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Tranzyme MATCHes up with Bristol-Myers Squibb
RESEARCH TRIANGLE PARK, N.C.—Virtually all drug discovery and development concentrates on one of two classes of compounds—small molecules that are easy to administer but frequently not very good at binding to targets, or large molecules like proteins and peptides that provide highly specific therapeutic action and very high binding potential but are expensive, unstable with short half-lifes in vivo and seldom suitable for oral administration. Tranzyme Pharma thinks macrocyclic molecules can provide a third way—a "tweener" if you will—and Bristol-Myers Squibb has bought into the idea by entering into a strategic collaboration agreement with the company to discover, develop and commercialize novel macrocyclic compounds.
The collaboration will deploy Tranzyme's proprietary drug discovery technology, Macrocyclic Template Chemistry (MATCH), to identify and develop new drug candidates for multiple targets in diverse therapeutic areas.
Under the terms of the agreement, Tranzyme will be primarily responsible for early lead discovery, and Bristol-Myers Squibb will take primary responsibility for optimizing the identified lead compounds. BMS will be solely responsible for completing preclinical and clinical development of all products arising from the collaboration, and for their commercialization globally. The company will provide an upfront payment of $10 million and an additional $3 to $6 million in research funding to Tranzyme for an initial two-year term. Tranzyme will receive further funding if the agreement is extended beyond the initial term. In addition, Tranzyme is eligible to receive development and regulatory milestones and tiered royalties for each product resulting from the collaboration. Total milestone payments under the agreement, excluding royalties, could reach up to approximately $80 million for each target program.
The goal of the collaboration is to explore the molecular chemistry space accessed by MATCH to discover novel bioactive macrocycles. These macrocycles represent a distinct and underexplored compound class that displays favorable characteristics exhibited by large biomolecules, such as high potency and selectivity, while maintaining the benefits typically associated with small-molecule drugs, such as high oral availability and low cost of goods.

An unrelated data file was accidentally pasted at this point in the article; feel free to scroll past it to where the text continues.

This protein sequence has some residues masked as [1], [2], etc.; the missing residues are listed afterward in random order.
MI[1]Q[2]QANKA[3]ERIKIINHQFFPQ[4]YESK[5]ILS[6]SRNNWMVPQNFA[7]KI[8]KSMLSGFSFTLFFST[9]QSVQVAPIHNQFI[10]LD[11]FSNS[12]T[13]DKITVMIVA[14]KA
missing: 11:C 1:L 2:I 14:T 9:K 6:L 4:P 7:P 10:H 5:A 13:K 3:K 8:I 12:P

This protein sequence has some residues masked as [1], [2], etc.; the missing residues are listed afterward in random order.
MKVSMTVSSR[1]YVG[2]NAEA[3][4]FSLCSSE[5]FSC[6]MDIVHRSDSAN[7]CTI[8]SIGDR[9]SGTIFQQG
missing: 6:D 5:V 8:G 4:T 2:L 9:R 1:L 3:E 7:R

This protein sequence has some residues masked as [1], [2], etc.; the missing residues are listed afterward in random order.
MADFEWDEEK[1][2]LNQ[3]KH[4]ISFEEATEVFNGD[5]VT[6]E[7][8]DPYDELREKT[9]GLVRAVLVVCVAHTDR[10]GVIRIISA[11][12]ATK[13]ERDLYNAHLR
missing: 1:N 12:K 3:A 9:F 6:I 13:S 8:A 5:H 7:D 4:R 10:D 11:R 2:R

"Macrocyclic compounds are 'large small molecules,'" explains Dr. Vipin K. Garg, Tranzyme's president and CEO. "Being cyclic stretches the molecule and locks it in shape. This complexity and rigidity prevents the molecule from flip-flopping in space and increases affinity with the target."
Macrocyclic drugs have been around a long time, he notes—cyclosporine, for example—but most of them were discovered in nature by a hit-or-miss discovery process, not synthesized in the lab. Using its high-throughput MATCH assay, Tranzyme has developed a library of between 25,000 and 30,000 macrocyclics that provide the initial roadmap to indicate whether or not there has been a good hit to a specific target, Garg says. After this initial phase, the molecule can be optimized.
Tranzyme Pharma's own pipeline is derived from its MATCH technology and targets two validated GPCR drug targets, ghrelin and motilin, explains Dr. Helmut Thomas, senior vice president of R&D. Two drugs are in the clinic, with one nearing Phase III and the other in Phase II clinical trials.
"There are always concerns about safety, toxicity and oral bioavailability," notes Thomas, but so far all have proven to be good.
In addition to Tranzyme's current focus on gastrointestinal and metabolic disease targets, Garg adds, MATCH has broad applicability in the treatment of other diseases that involve hormones, peptides, ion channels or protein-protein interaction pathways.